In terms of how you see the game, you can chose whether to use the over-the-shoulder view (camera following Sherlock Holmes) or the first person view; it's purely personal preference. The game switches to the first-person perspective for close-up work, and to the third person for most conversations. And funnily enough, there are a lot of conversations in this game. Holmes needs to talk to around half a dozen people in any given case (Watson and Lestrade aside), some of them more than once. This makes for a very dialog-heavy game, but given the quality of voice acting, and the high standard of the writing, this is no great chore at all, in fact, quite the opposite.

Your main task in this game is, of course, to solve the crimes committed, by gathering clues and observations from locations, objects and people. Having obtained the clues, it's up to you to use the mind space (replacing the old deduction board of previous games) to draw conclusions as to who is guilty, who is innocent and the motive for the murder. I think all the murders have multiple possible solutions, but only one is right. However, should you reach the end of the game and discover that some of your solutions are wrong, you can re-play any such case to try to reach the right conclusion.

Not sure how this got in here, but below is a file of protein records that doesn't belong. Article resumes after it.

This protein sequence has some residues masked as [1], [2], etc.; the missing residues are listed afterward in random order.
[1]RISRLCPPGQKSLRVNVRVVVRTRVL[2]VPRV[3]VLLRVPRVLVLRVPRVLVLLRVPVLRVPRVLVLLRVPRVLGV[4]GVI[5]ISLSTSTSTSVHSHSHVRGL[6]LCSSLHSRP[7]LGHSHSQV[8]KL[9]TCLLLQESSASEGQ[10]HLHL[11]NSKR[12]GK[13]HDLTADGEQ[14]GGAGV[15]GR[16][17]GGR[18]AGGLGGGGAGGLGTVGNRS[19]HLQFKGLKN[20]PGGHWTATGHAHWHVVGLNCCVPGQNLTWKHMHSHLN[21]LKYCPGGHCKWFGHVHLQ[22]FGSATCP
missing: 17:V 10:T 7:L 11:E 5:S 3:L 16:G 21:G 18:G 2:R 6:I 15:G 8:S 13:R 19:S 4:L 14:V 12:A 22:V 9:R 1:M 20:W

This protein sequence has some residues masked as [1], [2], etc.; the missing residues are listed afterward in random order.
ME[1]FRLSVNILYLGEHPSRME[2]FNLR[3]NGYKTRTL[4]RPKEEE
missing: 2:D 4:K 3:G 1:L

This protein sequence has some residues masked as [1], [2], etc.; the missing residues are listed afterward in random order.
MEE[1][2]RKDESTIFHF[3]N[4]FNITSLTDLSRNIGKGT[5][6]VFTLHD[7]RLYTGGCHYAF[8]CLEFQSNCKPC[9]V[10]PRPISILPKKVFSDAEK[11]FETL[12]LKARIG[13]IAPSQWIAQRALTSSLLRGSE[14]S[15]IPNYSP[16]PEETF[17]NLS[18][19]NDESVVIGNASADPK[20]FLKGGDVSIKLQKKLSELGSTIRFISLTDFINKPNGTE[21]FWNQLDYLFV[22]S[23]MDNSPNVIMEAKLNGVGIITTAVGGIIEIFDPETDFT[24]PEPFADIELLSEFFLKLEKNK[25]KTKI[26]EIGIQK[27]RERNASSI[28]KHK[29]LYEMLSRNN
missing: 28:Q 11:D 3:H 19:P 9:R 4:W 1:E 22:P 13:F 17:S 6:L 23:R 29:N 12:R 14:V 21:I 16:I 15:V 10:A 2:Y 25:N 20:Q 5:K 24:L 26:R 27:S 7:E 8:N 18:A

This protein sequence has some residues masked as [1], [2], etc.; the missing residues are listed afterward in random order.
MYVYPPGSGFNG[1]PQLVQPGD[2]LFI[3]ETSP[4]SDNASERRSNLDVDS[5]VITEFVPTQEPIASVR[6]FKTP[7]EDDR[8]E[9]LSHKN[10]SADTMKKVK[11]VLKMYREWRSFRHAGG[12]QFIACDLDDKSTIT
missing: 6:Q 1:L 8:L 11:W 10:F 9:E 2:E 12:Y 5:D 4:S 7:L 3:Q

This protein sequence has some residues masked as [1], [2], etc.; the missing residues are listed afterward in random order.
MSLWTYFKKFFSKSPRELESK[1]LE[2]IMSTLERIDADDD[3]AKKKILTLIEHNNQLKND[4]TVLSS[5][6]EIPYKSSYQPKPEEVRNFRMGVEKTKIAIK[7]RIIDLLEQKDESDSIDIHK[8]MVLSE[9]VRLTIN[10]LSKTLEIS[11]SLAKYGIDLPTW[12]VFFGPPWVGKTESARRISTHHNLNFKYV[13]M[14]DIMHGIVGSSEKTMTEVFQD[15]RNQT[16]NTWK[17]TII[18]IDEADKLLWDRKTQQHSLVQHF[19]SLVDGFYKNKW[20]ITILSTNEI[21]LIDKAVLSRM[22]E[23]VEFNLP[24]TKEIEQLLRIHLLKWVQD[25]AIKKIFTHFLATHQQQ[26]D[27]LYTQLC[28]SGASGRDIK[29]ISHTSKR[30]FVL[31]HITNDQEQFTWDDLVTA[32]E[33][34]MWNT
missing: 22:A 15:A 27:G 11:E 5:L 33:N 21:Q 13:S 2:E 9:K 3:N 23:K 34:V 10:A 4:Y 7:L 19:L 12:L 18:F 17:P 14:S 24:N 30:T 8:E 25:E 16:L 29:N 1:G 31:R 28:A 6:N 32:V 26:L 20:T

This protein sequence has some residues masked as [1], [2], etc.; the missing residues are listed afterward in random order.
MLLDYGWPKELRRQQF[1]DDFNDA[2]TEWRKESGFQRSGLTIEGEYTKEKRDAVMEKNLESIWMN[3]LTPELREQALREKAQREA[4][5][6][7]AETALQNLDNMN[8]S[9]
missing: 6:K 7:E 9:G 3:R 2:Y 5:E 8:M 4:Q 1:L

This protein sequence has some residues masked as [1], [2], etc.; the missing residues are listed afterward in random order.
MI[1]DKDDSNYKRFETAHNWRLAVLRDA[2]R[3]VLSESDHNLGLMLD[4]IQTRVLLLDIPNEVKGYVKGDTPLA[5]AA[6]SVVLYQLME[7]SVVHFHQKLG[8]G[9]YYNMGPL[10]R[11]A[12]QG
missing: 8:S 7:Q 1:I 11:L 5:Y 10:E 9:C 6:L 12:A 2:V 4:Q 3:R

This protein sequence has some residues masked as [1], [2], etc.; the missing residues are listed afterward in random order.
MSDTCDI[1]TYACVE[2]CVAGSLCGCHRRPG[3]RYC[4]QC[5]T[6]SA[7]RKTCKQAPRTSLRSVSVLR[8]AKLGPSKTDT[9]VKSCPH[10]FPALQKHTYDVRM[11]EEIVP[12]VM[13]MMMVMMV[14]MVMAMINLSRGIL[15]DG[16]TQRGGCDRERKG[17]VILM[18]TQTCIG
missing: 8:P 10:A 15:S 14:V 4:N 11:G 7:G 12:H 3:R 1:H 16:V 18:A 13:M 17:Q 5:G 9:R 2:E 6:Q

Notable Features

Ok, let's be frank here: I've never seen such a lush, full and detailed game environment as in Sherlock Holmes: Crimes and Punishments. It is quite wonderful. There is detail everywhere, in places where you'll only spend moments in the game, and in places where you'll spend much more time. All of it has been given a great treatment visually. And the rendering of the textures in peoples' faces? Stunning! And this really matters because you're going to spend a lot of time looking at peoples' faces in this game. Interrogating suspects, questioning witnesses, and so on. Whilst doing that you also have access to one of Sherlock's special abilities: the ability to create a complex character portrait of the witness or suspect just by observing the small details of their appearance: wrinkles on the face, calluses on the fingers, wedding rings, quality and state of clothing. However, it is up to you to use the close-up view of the individual to actually find those telltales.

In a similar manner, Sherlock can do the same at the murder scene: find the little details that speak of the events leading up to, or involved directly in the murder. It is all these kinds of skills that lead to mental and physical reconstruction tasks, so that you can work out who did what, to whom, when and where.

Other clues about the cases are obtained using experimental work at Sherlock's home, book and newspaper research in his library, the construction of timelines of events, the use of disguises (which you have to put together from the wardrobe) to gain access where a London gent would be laughed out of the room, and the conducting of superficial autopsies (nothing very gory this time, compared to the Jack the Ripper cases). There's even a little harpoonery, arm-wrestling, sharp-shooting and cross-bow-based archery.